8 Buzzwords that Don’t Get You an Interview

Today’s unemResume Buzzwords to Avoidployment is at an all-time high. Companies big and small are finding ways to cut costs. More and more employees are laid off and find it hard to get a new job due to the economy.

With hundreds if not thousands of people applying for job openings, hiring departments are having a tough time selecting the best applicants because most people use the same buzzwords in their resumes.

Writing a resume serves the same basic function as an interview. Your resume is what you use to get noticed by the employer, just like your interview will determine if you get hired. If you want to get an interview, using buzzwords won’t help your cause. With hundreds of resumes to go through every day, hiring departments are already tired of seeing this, and if you want to stand out among the multitude of applicants, you will do best to avoid these buzzwords altogether.

Here is a list of the top 8 buzzwords that don’t get you an interview.

  • “Responsible for”

Related: “Experienced working in”

Every employee is responsible for something in a company. Stating that you are responsible for something will not show how good of an employee you are. Using the phrase “experienced working in” also doesn’t prove anything. Doing something for a day or a week will already make you experienced in that task but doesn’t tell how well you do the task. Use phrases that specifically describe what you did, such as:

“programmed a shopping cart using php”

“managed a marketing campaign that lead to a 15% increase in sales”

  • “References available upon request”

You can only put so much in a resume, and you only waste space by using this phrase. Instead, use the space to include your skills or accomplishments to highlight what you can do for them.

  • “Team player”

Related: (“People person,” “Customer-focused”)

Using this phrase will only indicate that an applicant is more of a follower than a leader. If you want to prove your cooperativeness to your prospective employer, describe a situation in which you worked with different people or departments.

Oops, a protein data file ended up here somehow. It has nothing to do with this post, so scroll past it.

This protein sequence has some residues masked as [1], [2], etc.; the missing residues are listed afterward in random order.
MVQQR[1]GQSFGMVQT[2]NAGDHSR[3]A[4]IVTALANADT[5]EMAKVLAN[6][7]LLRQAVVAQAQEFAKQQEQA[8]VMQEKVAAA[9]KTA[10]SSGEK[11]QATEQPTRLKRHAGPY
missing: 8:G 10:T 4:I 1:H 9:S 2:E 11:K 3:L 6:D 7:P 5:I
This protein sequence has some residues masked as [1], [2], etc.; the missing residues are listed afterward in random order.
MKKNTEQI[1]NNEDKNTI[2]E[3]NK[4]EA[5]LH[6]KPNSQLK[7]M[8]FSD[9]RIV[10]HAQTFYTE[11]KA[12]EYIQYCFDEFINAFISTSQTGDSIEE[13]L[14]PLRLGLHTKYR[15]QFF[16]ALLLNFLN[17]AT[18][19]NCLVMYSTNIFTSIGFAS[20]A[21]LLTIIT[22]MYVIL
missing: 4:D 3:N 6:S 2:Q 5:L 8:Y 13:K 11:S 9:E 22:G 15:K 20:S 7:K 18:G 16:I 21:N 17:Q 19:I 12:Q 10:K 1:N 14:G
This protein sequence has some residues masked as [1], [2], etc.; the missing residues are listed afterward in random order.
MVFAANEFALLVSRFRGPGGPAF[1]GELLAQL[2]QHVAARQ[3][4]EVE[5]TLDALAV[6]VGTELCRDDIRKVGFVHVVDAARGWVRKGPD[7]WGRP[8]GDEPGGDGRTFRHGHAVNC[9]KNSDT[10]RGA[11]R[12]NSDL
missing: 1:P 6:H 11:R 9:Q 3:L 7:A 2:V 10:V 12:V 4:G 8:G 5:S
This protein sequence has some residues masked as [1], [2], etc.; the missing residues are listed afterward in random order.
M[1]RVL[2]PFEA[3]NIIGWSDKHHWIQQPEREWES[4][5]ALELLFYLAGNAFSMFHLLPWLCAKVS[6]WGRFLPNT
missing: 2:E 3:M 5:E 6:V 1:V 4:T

• “Detail-oriented”

This phrase is one of those that you see in every resume. If you really want to let your prospective employer know that you are detail-oriented, describe what you did. Show tangible results that prove what you can do.

  • “Experienced”

Related: “Seasoned,” “Well-versed,” “Extensive experience,” “Proven track record”

Writing your resume and saying that you are experienced in marketing or sql does not explain how experienced you are or what you can and cannot do. When you write a resume, you want your reader to know what you actually did, rather just putting vague phrases.

  • “Results-oriented”

Related: “Goal-oriented”

Any employer wants an employee who produces results, but that doesn’t mean that everyone should put they’re “results-oriented” or “goal-oriented” in their resume. Prove that you really produce results and achieve goals by describing what you did and how your actions improved the business.

  • “Hardworking”

This is one of those things that shouldn’t even be mentioned in a resume. I mean, isn’t this expected of in every employee? Share stories during the interview that show you really are hardworking.

  • “Dynamic”

Related: “Energetic,” “Enthusiastic,” “Effective,” “Motivated,” “Fast-paced

When writing a resume, you need to keep in mind that buzzwords like this doesn’t help your cause and only waste space. Leave the task to the hiring manager to decide if you are really a dynamic or energetic person. Always put content that is quantifiable.

Worth Mentioning:

  • Innovative (Creative)
  • Entrepreneurial
  • Problem solver

As an applicant, you need to remember that your resume is what gets you an interview to give yourself a chance to get hired. Writing a resume that does not get you noticed by the employer, this is the same as not sending one at all. When you write a resume, you want your employer to notice you, not because you want to impress him with all of those buzzwords, but because you impressed him by putting quantifiable and tangible content